Since most of the housing in East Baton Rouge is single-family, the team believes there are opportunities for condos, townhouses, cottage homes, lofts and live/work spaces.

The draft cites an Urban Land Institute study that found the groups that will drive the new housing market in the coming decades are baby boomers, so-called Generation Y and immigrant families, all groups receptive to housing closer to the city center.

Baton Rouge has often promoted itself as “a great place to raise a family,” but Fregonese said the demographic realities now and in the coming decades won’t favor this stereotype.

“I bet not one out of five or four (homes) is new houses with children,” he said.

In addition to aging boomers and younger people getting married and having children later, the fastest-growing housing segment is the single-person dwelling. The stereotypical mom, dad and three kids “is something that was true during the period I was growing up, but that is changing,” Fregonese said.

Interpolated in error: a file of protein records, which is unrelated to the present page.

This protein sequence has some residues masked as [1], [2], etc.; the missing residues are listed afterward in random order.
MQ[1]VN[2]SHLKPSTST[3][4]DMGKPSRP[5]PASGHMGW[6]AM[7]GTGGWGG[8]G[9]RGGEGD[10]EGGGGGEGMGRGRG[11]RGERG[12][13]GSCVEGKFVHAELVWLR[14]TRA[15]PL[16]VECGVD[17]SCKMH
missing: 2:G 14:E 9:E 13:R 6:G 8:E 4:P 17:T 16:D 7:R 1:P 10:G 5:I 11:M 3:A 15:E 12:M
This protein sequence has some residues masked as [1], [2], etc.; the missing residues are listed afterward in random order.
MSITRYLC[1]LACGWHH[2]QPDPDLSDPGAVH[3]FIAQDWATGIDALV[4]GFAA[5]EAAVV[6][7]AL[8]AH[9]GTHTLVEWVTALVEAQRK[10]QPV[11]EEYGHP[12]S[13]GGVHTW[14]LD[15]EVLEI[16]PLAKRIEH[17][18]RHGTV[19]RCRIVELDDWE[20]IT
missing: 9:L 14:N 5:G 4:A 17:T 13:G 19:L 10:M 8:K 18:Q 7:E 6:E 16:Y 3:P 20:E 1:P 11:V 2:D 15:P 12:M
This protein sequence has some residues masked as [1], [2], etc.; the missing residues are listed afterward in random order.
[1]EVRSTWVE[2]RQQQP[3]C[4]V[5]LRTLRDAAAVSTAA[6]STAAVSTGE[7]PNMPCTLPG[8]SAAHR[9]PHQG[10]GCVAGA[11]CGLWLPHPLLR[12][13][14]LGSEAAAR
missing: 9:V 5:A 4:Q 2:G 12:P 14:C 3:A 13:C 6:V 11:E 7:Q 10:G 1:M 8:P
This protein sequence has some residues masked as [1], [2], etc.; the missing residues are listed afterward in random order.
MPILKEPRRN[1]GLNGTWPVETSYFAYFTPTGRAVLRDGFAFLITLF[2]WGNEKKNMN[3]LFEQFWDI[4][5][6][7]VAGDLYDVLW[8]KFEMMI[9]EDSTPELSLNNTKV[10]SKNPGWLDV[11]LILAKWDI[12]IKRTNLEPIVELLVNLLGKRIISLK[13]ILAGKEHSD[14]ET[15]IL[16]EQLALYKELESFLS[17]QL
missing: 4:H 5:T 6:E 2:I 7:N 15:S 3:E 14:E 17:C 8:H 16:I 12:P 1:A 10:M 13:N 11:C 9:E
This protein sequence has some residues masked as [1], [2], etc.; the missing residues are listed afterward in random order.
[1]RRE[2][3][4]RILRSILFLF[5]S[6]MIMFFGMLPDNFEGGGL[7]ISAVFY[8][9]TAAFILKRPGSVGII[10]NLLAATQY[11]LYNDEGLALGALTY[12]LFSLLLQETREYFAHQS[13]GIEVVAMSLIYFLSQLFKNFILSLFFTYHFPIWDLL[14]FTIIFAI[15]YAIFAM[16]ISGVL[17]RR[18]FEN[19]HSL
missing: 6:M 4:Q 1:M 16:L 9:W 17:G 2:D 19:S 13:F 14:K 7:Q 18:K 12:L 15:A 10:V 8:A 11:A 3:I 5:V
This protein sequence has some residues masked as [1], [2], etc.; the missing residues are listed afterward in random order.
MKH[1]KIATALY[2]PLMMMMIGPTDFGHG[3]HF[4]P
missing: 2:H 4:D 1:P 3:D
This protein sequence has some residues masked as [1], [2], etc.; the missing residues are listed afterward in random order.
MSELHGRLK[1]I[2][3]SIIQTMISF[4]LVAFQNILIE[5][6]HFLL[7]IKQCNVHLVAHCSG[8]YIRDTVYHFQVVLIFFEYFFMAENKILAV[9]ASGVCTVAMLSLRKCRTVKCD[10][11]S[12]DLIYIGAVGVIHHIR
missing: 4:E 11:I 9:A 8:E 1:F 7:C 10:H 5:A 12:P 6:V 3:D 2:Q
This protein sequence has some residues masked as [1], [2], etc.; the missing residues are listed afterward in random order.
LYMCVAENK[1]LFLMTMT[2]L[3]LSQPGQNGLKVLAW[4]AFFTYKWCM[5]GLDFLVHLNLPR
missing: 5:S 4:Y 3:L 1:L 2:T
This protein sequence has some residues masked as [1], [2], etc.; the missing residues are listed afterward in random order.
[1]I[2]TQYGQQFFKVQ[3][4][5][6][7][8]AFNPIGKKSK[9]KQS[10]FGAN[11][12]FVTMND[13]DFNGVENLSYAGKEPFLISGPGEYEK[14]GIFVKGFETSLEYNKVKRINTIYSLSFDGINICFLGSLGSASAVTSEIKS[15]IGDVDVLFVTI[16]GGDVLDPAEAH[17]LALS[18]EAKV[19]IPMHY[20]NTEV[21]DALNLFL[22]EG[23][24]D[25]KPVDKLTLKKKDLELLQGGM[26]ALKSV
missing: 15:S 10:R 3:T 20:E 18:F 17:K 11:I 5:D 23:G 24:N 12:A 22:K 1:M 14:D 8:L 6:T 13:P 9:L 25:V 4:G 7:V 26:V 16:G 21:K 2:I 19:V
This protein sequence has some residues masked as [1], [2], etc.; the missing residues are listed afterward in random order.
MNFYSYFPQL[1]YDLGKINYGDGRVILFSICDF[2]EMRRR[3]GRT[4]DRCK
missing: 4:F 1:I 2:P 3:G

“It’s a huge shift nationwide and … I can’t believe that Baton Rouge is any different,” said Boo Thomas, president and chief executive officer of the Center for Planning Excellence.

Thomas and Fregonese said surveys show people are willing to trade a large lot in the suburbs for a more convenient lifestyle and a shorter commute.

Dantin agreed that young professionals, empty-nesters and people looking for a second home closer to the city center want shorter commutes and freedom from the yardwork that comes with a large lot.

“The market is trending to not building (houses) as large as in the past,” Dantin, the townhouse developer, said.

Future BR’s concepts must contend with traditional factors that encouraged sprawl from the beginning: among them schools and cheaper land costs.